Field and Stream

Stratford begins new era with live streaming of athletic events

Mr.+Baxter+Sowell+interviews+Stratford+senior+Harrison+Brown++in+the+press+box+before+Friday%27s+game+with+Mount+de+Sales

Gazebo Photo by Jack Medlin

Mr. Baxter Sowell interviews Stratford senior Harrison Brown in the press box before Friday’s game with Mount de Sales

Lights. Camera. Action.

Thanks to the new Stratford Eagles Sports Network, the school is now able to live-stream sporting events.

The new service began with the junior varsity and varsity home football games against FPD and Calvary Day on Oct. 15 and 16.

Mr. Tom McAfee and Mr. Baxter Sowell have helped spearhead the efforts to get the live-streaming under way. Mr. Sowell said the games can be found on both the Stratford and Stratford Gazebo web sites. It also is shared on social media. There is no cost to access the games.

“It’s a marketing piece for the school so that we can get alumni involved in getting reconnected with what’s going on at Stratford and a great opportunity for grandparents who may be out of town to see their grandchildren play,’’ Mr. McAfee said. “Fine Arts will be involved so Grandparents Day will be part of the stream.  We willl be able to stream a lot of different events. Some of the theatrical events we’ll have to be cautious of because there’s licensing involved in that, copyright issues, but Fine Arts days will be a streamable type of thing. Graduation will be part of that.”

We didn’t realize it was going to be good timing because you know now we’ve got the opportunity of bringing people to the stadium that you know may not feel safe coming to the game that can watch it remotely.”

— Mr. Tom McAfee

Mr. Tom McAfee with the new state-of-the-art equipment to live-stream games (Gazebo Photo by Knox Cleveland)

In addition to football, Stratford basketball and soccer games will be live-streamed, Mr. Sowell said.

Members of Stratford’s sports journalism class will have opportunities to provide color commentary, play-by-play announcing and possibly sideline reporting. Gazebo sports writers also can provide pre-game audio interview.

The live-stream uses a Pixelot camera, which utilizes a video processing unit. 

“From the simplistic part of it, the camera is a single camera unit,’’ Mr. McAfee said. “So there are two cameras inside the camera, inside of the camera housing and those tie into a video processing unit which is just a computer and that computer takes those two images so its a 180-degree field of view so you can see everything from light post to light post up there on top of the press box.’’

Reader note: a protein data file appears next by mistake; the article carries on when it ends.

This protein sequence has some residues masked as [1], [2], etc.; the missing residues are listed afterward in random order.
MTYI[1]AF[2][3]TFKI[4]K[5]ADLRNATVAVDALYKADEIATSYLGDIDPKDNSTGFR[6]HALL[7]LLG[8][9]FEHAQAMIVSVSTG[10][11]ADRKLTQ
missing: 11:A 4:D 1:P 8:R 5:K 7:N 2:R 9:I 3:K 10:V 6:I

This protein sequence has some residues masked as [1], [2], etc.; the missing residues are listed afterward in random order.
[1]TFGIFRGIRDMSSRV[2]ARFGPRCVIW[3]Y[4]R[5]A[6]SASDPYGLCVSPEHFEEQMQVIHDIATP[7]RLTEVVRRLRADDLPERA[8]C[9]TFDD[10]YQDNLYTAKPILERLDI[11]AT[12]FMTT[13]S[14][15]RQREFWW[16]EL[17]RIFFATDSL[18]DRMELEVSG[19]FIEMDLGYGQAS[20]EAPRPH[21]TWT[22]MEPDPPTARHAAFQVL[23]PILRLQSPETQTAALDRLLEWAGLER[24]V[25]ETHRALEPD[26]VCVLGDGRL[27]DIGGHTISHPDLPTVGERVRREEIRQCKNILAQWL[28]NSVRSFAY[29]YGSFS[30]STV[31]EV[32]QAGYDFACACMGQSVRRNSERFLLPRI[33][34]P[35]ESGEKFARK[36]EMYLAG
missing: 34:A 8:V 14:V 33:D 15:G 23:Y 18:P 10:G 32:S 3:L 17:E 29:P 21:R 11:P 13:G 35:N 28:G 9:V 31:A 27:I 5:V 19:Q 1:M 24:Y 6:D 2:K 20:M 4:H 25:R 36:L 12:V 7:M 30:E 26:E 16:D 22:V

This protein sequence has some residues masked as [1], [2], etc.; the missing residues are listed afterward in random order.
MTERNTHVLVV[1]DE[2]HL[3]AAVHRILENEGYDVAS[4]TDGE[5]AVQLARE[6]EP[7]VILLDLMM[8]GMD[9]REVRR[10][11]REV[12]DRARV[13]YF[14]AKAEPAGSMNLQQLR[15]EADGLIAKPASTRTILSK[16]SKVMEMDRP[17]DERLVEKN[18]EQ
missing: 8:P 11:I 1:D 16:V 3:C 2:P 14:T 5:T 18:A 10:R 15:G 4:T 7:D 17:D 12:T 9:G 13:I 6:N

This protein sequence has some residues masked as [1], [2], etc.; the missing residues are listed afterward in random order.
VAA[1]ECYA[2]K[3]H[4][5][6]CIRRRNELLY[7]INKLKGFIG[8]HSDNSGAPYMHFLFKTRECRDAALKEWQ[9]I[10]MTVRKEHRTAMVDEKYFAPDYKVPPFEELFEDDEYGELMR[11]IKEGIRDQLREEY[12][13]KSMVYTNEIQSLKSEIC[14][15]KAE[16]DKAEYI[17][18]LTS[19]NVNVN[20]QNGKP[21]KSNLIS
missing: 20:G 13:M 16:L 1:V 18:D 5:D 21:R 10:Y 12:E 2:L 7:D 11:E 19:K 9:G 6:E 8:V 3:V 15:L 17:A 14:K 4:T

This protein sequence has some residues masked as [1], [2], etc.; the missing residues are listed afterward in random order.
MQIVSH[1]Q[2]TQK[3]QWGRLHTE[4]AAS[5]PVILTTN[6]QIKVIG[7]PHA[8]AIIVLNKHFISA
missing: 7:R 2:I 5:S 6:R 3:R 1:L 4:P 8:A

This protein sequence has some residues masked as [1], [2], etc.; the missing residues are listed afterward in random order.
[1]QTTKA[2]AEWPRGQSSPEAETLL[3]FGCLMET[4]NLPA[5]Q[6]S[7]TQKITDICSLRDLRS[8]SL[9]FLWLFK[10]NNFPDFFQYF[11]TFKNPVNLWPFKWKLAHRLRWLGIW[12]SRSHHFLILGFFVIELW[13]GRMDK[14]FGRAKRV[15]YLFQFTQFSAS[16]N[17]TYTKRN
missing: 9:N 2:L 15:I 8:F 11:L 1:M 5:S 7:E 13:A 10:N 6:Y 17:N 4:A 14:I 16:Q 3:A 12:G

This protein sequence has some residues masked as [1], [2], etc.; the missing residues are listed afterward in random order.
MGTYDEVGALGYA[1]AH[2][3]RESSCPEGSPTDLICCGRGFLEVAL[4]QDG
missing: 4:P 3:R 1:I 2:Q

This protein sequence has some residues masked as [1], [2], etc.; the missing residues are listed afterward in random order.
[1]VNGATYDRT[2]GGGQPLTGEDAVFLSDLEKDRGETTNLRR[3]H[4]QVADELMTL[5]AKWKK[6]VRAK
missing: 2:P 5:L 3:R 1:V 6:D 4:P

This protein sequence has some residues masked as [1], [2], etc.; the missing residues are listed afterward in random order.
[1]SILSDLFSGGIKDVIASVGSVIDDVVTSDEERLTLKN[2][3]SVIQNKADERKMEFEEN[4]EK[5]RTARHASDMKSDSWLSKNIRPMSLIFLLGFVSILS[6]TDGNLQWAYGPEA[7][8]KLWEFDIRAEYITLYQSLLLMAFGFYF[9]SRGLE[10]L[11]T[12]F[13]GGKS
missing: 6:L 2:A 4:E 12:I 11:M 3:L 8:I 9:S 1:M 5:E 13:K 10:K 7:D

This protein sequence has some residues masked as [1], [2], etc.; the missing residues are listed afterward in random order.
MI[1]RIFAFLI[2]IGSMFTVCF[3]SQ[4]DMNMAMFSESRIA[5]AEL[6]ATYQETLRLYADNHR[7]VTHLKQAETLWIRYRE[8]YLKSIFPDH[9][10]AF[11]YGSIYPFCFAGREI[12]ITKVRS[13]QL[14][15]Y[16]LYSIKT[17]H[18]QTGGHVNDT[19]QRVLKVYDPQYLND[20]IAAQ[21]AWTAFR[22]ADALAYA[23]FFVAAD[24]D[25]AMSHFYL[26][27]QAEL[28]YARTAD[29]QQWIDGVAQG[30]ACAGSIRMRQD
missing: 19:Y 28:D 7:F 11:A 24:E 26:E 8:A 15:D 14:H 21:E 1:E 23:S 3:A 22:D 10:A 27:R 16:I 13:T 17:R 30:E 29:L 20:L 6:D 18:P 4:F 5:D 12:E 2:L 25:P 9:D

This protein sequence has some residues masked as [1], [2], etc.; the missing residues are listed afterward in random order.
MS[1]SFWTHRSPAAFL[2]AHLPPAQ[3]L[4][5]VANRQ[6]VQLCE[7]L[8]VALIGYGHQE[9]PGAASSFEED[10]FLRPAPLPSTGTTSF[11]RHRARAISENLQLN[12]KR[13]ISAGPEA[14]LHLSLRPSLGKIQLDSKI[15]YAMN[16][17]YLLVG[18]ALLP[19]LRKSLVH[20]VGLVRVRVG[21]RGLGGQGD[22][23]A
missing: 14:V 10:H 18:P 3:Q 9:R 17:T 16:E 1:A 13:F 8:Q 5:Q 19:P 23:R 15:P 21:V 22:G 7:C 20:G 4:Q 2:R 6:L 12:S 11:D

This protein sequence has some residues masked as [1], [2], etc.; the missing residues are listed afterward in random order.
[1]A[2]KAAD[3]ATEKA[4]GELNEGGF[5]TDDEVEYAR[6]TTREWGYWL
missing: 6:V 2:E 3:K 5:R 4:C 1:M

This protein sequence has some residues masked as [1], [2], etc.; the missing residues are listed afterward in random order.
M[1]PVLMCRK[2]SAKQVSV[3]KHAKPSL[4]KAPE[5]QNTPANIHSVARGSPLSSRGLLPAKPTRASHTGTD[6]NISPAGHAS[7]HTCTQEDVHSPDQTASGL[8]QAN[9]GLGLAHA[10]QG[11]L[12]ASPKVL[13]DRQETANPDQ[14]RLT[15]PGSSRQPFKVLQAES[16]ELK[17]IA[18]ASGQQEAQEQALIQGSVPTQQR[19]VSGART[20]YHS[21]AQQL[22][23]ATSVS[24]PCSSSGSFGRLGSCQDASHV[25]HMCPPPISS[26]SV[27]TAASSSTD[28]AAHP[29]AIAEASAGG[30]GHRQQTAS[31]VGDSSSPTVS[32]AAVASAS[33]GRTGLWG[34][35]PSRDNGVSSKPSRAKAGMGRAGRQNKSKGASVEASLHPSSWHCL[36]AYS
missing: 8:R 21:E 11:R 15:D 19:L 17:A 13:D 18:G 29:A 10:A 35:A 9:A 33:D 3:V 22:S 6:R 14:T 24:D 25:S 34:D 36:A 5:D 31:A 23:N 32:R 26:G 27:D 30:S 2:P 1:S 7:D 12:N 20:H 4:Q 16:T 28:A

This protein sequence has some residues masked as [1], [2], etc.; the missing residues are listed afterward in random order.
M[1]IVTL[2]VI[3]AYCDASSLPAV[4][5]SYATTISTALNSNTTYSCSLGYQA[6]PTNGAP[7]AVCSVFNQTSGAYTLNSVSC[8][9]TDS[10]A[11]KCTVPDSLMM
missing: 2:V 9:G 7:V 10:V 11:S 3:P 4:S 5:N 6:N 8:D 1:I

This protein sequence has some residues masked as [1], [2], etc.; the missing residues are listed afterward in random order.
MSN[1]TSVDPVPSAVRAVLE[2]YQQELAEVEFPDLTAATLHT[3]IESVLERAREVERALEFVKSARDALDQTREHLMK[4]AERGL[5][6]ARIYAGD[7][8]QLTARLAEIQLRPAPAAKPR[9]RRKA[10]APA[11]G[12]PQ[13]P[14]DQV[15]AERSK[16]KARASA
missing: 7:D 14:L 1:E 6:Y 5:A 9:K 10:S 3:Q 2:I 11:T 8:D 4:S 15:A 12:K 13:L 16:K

Mr. McAfee said the computer calibrates using the lines on the field to make sure that everything ties together and stitches both of those images together. Inside the computer there algorithms that know where the action is on the field.

“It is constantly analyzing the image and they’ve programmed it to be able to track and pan, spin, and zoom so that it looks like the camera operator is actually up there running the camera and it is all done by the computer,’’ Mr. McAfee said.

We don’t want to re-invent the wheel but that’s the model we are trying to emulate at Stratford. What’s really cool is this is a blank sheet of paper for us to figure out how we produce that. … It’s easy to focus on football, but it’s not a Friday night under the lights without the fans and the band and the cheerleaders. So don’t ignore it.”

— Mr. Baxter Sowell

` “The genius behind this system is they had to make it for schools not to be over-complicated and there plenty of techniques everywhere where people really get an issue and from a marketing side it makes it where almost anyone can access it,’’ Mr. Sowell said. “You click the link and you’re on.’’

Mr. McAfee said the idea for live-streaming school events began about three years ago.  Stratford began exploring the possibilities of streaming with a company in Atlanta called PlayOnSports, a division of Turner Broadcasting.

“There was an untapped market in high school athletics and thought that would be a way of generating interest and potentially some revenue so that was kind of the beginning part of it except back burner for a while and last year we resurrected that,’’ he said. “I met with Coach Farriba and the coaches to pitch it again and get their thoughts and input on it and one of the concerns that was brought to the table this might impact the number of folks that show up at our stadium to see the event live. How this might hurt our attendance was one of first questions that got raised.”

These discussions were before the pandemic. Now, with some fans remaining home because of COVID19 concerns, the live streams provide a service.

“We didn’t realize it was going to be good timing because you know now we’ve got the opportunity of bringing people to the stadium that you know may not feel safe coming to the game that can watch it remotely,’’ Mr. McAfee said.

A “hot mic” was utilized for the first varsity game. 

“You could hear the Stratford band the cheerleaders. We brought the level down so it’s like an ambient feel to it,’’ Mr. Sowell said. “ That’s the feel we want to hear. We don’t want to re-invent the wheel but that’s the model we are trying to emulate at Stratford. What’s really cool is this is a blank sheet of paper for us to figure out how we produce that. … It’s easy to focus on football, but it’s not a Friday night under the lights without the fans and the band and the cheerleaders. So don’t ignore it.’’